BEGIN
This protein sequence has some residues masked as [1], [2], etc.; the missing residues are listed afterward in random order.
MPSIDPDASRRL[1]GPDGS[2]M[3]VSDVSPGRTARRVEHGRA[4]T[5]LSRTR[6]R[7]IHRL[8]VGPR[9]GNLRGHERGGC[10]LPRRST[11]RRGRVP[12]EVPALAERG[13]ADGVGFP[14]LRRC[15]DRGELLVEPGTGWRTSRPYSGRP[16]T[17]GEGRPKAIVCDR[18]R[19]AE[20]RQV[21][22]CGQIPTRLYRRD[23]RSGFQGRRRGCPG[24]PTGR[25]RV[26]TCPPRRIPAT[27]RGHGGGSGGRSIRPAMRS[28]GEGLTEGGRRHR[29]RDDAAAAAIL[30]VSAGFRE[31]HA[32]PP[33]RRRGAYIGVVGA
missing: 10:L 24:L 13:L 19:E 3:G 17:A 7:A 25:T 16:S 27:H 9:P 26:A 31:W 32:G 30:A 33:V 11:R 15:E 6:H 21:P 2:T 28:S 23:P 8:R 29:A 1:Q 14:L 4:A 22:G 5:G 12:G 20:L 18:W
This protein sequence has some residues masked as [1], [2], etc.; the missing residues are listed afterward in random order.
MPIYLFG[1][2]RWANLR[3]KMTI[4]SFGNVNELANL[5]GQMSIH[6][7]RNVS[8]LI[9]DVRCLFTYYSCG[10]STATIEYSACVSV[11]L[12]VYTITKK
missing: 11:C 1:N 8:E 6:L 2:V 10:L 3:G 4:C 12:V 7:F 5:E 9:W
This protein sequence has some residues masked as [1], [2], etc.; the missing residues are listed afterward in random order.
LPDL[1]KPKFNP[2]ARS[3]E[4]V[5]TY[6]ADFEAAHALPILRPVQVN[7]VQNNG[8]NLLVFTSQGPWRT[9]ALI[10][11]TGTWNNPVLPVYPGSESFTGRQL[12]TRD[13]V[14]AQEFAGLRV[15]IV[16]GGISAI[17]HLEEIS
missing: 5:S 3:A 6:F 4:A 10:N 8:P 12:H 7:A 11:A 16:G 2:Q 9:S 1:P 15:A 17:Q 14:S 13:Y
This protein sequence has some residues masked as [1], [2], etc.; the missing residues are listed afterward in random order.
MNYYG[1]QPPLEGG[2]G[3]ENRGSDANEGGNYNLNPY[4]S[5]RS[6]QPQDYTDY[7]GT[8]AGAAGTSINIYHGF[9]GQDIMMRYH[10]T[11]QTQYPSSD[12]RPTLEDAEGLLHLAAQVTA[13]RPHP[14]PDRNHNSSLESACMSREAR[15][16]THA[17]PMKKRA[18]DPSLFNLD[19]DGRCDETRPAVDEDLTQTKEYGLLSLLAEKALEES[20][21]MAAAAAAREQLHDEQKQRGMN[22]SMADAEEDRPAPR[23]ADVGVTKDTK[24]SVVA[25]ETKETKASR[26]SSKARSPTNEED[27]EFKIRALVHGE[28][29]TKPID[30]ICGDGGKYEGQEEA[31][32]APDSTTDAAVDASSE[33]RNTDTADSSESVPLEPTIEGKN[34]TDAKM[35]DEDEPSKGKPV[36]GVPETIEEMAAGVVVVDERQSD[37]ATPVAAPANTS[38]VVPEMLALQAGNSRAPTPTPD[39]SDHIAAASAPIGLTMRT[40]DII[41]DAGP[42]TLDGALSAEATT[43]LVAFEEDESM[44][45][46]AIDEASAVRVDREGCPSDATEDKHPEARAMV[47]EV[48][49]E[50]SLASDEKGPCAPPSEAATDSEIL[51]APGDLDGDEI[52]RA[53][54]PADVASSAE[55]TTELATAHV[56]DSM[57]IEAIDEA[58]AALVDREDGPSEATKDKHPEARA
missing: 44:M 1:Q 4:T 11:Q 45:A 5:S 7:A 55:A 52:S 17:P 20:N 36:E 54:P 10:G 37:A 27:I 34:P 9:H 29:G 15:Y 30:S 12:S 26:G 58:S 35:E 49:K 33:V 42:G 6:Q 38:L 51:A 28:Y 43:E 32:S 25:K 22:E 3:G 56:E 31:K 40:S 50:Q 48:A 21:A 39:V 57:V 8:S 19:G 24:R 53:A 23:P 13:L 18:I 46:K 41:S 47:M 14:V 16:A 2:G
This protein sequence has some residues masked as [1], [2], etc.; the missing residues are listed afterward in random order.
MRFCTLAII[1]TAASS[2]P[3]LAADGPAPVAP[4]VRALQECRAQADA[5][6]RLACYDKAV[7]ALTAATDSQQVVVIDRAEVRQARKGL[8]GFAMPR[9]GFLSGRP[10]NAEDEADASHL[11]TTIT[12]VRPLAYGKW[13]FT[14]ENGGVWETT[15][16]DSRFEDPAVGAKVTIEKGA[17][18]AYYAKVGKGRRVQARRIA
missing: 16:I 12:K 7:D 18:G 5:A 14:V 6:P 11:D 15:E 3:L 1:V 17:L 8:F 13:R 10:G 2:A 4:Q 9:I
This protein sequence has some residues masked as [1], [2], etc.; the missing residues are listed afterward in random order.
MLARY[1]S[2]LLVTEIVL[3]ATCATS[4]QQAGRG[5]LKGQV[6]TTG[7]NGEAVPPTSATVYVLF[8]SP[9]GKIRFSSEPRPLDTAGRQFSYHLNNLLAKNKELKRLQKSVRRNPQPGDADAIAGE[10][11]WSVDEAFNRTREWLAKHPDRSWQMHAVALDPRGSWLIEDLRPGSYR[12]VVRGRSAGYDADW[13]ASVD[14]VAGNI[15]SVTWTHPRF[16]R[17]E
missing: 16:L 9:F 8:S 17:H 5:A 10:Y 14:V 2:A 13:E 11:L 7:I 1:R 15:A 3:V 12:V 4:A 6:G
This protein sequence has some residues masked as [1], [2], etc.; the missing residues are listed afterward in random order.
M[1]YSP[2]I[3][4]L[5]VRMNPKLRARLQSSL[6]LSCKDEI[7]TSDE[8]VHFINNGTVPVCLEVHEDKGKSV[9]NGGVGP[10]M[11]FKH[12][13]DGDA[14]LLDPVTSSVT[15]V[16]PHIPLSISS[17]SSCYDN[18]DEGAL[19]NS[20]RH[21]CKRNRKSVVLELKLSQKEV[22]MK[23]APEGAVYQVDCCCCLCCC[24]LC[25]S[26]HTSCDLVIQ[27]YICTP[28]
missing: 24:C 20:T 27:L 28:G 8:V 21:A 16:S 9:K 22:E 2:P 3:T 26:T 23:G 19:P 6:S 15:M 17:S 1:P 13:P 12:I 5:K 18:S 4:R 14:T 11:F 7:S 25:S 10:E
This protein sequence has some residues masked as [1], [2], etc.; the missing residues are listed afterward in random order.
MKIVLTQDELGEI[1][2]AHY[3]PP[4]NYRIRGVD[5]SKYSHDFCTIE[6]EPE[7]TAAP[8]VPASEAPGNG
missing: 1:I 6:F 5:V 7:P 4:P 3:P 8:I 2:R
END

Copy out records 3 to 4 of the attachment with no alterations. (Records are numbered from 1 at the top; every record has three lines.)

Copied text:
This protein sequence has some residues masked as [1], [2], etc.; the missing residues are listed afterward in random order.
LPDL[1]KPKFNP[2]ARS[3]E[4]V[5]TY[6]ADFEAAHALPILRPVQVN[7]VQNNG[8]NLLVFTSQGPWRT[9]ALI[10][11]TGTWNNPVLPVYPGSESFTGRQL[12]TRD[13]V[14]AQEFAGLRV[15]IV[16]GGISAI[17]HLEEIS
missing: 5:S 3:A 6:F 4:A 10:N 8:P 12:H 7:A 11:A 16:G 2:Q 9:S 1:P 15:A 17:Q 14:S 13:Y
This protein sequence has some residues masked as [1], [2], etc.; the missing residues are listed afterward in random order.
MNYYG[1]QPPLEGG[2]G[3]ENRGSDANEGGNYNLNPY[4]S[5]RS[6]QPQDYTDY[7]GT[8]AGAAGTSINIYHGF[9]GQDIMMRYH[10]T[11]QTQYPSSD[12]RPTLEDAEGLLHLAAQVTA[13]RPHP[14]PDRNHNSSLESACMSREAR[15][16]THA[17]PMKKRA[18]DPSLFNLD[19]DGRCDETRPAVDEDLTQTKEYGLLSLLAEKALEES[20][21]MAAAAAAREQLHDEQKQRGMN[22]SMADAEEDRPAPR[23]ADVGVTKDTK[24]SVVA[25]ETKETKASR[26]SSKARSPTNEED[27]EFKIRALVHGE[28][29]TKPID[30]ICGDGGKYEGQEEA[31][32]APDSTTDAAVDASSE[33]RNTDTADSSESVPLEPTIEGKN[34]TDAKM[35]DEDEPSKGKPV[36]GVPETIEEMAAGVVVVDERQSD[37]ATPVAAPANTS[38]VVPEMLALQAGNSRAPTPTPD[39]SDHIAAASAPIGLTMRT[40]DII[41]DAGP[42]TLDGALSAEATT[43]LVAFEEDESM[44][45][46]AIDEASAVRVDREGCPSDATEDKHPEARAMV[47]EV[48][49]E[50]SLASDEKGPCAPPSEAATDSEIL[51]APGDLDGDEI[52]RA[53][54]PADVASSAE[55]TTELATAHV[56]DSM[57]IEAIDEA[58]AALVDREDGPSEATKDKHPEARA
missing: 44:M 1:Q 4:T 11:Q 45:A 5:S 7:A 55:A 52:S 17:P 20:N 36:E 54:P 10:G 37:A 27:I 34:P 9:H 29:G 15:Y 30:S 12:S 26:G 58:S 35:E 49:K 33:V 42:G 6:Q 38:L 51:A 28:Y 43:E 32:S 25:K 22:E 3:G 56:E 31:K 40:S 50:Q 48:A 21:A 39:V 57:V 8:S 19:G 24:R 53:A 23:P 13:L 18:I 46:K 41:S 47:M 14:V 16:A 2:G